Land Registration Law of Lagos State 2015 was enacted on the 21st day of January 2015 to form a balance in the system of registration of titles, land instruments, and transactions in Lagos State, thereby bringing the Lagos State land sector under one uniform system.

By virtue of the Land Use Act of 1978, the consent of a state governor is required for a transfer of any registrable interest in any landed property such a state.

The Land Registration Law(LRL) explicitly repeals all existing laws relating to Land Registration in return for a uniform system of registration. Such repealed laws include;

  • Registration of Titles Law Cap R1, Laws of Lagos State 2003,
  •  Land Instruments Registration Law, Lagos Cap L58 Laws of Lagos State, 2003,
  • Electronic Management Systems Law 2007 and
  • Registration of Titles Law & Registration of Titles (Appeal) Rules Cap R4, Laws of Lagos State, 2003;

As a result, the separation that had existed between the system of registration of instruments under the Land Instruments Registration Law (LIRL), Lagos, and the Registration of Titles Law (RTL), Lagos was bridged. The purposes of the law is for the synchronization of the systems of registration of titles to land, registration of land instruments and registration of transactions and dealings relating to land in Lagos State.

The law incorporates all the systems in one single document, and thus puts in place uniform procedures, processes and systems applicable to all parts of

the State.


Every land document must be registered using the Land Information Management System (LIMS) procedure. Land documents already registered before the commencement of the Law must be registered using the LIMS. The following registers are kept in the Registry for purpose of registration by the LIMS:

(1) Day List;

(2) Register of Mortgages;

(3) Register of Caution; and

(4) Any other register as the Registrar may prescribe.

Each of these registers must contain the names and addresses of the parties to the affected transaction, description and location of the property that is subject of the transaction, and the survey plan of the property as stipulated by the Section 20 of the Law.

All registers kept in the Land Registry before the commencement of the LRL shall now form part of the registers in the LIMS.

Upon being issued with a Letter of Accreditation after the payment of prescribed fees, any of the following persons or organisations may log on to the LIMS to conduct searches or to download information.

(1) Law Firms

(2) Financial Institutions;

(3) Corporate Organisations;

(4) Registered Estate Surveyors & Valuers.


  • Submission of an application in the prescribed form {Form 3} to the Registrar of Titles. See Schedule 1 of the Law.

(2) The application may be submitted online after the applicant has made the relevant payments by a Credit Card or by other permissible form of electronic payment. See Section 22 (2), (3) and (4) of the Law.

(3) The application would be considered and search will be conducted by or on the orders of the Registrar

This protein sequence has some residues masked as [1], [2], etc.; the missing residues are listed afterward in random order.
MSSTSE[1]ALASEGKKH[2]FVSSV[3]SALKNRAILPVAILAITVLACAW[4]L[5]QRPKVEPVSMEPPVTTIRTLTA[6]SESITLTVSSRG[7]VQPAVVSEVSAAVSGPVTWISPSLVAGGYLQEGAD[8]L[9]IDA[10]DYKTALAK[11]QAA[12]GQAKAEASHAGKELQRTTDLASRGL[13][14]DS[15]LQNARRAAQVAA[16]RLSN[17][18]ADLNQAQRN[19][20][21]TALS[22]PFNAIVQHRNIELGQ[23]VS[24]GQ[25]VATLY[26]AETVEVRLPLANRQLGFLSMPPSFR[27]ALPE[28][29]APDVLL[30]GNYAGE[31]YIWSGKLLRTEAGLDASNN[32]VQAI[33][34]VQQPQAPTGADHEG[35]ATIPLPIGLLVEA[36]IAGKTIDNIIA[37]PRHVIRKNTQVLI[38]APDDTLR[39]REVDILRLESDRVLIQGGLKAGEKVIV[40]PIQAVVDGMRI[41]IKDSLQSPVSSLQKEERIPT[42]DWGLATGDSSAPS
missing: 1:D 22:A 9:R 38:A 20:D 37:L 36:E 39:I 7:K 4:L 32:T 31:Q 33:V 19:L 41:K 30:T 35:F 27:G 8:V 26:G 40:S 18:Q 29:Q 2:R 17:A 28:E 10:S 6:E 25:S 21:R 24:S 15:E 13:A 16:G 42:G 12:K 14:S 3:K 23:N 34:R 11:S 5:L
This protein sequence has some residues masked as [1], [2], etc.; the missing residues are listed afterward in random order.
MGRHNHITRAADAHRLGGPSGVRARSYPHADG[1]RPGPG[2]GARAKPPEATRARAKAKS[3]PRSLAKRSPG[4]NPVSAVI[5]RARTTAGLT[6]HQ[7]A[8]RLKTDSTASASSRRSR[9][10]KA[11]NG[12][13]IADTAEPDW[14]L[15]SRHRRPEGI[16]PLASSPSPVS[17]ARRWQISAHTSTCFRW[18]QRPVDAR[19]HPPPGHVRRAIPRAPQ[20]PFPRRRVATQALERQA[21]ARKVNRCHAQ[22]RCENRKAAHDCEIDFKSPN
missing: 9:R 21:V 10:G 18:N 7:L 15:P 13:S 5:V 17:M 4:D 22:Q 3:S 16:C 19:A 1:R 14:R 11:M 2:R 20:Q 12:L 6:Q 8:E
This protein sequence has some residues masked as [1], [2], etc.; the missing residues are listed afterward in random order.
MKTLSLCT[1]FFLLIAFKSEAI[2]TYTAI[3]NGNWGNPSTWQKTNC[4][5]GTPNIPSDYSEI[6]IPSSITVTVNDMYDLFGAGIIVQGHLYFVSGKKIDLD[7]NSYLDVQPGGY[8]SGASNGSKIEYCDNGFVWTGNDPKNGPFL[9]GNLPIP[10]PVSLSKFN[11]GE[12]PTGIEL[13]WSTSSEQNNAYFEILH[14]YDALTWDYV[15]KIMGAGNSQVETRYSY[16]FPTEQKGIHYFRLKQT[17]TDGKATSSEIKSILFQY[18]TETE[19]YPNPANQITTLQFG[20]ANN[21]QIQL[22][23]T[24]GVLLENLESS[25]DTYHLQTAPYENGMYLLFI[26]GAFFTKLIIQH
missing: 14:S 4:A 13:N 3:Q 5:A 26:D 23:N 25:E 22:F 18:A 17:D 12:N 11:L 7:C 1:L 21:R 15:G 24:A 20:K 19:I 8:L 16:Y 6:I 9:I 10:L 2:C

(4) The Registrar would then issue an official Search report, See Form 4, Schedule 1 to the Law.


(1) The time for application for registration should be within sixty (60) days after the grant of Governor’s consent, where applicable;

(2) The prescribed Forms for registration of interests covered by Certificate of Occupancy or Deeds are contained in Forms 1 and 2 in Schedule 1 of the Law

(3) The Registrar shall not register any assignment or sublease unless the land has been surveyed to the satisfaction of the office of the Surveyor-General.


By virtue of Section 7 and 9 of the Law, the Registrar may refuse registration in any of the following:

(a) Power of Attorney relating to transfer of land on which the consent of the Governor has not been endorsed;

(b) Documents declared void or in respect of which registration is prohibited under the Law; and

(c) Document that has not complied with the provisions of the Law.


 By the provisions of Sections 6 and 11 of the Law, every document registered shall be sealed and marked by the registrar as evidence of such registration.


(a) Registered document (or CTC of the same issued by or on the authority of the Registrar) shall be admissible in any court to prove that the interest/transaction is so registered.

(b) Any document or instrument registrable under the Law, but is not registered shall not be admissible in court as affecting the land to which it relates in accordance with the section 30 of the Law

(c) Late registration attracts fine. See Section 28 of the Law

(d) Registration governs priority. See Section 29 of the Law

(e) Section 4 provides that no interest is transferred or created unless and until the relevant document is registered.

In closing, the Land Registration Law of 2015 has simplified the process of land registration and documentation in Lagos State. The law provides the succinct path to conduct search and register an interest in property within Lagos State in line with the provisions of the Land Use Act, which is the principal legislation governing the alienation of land in Nigeria.

By Real Estate Law Team at Resolution Law Firm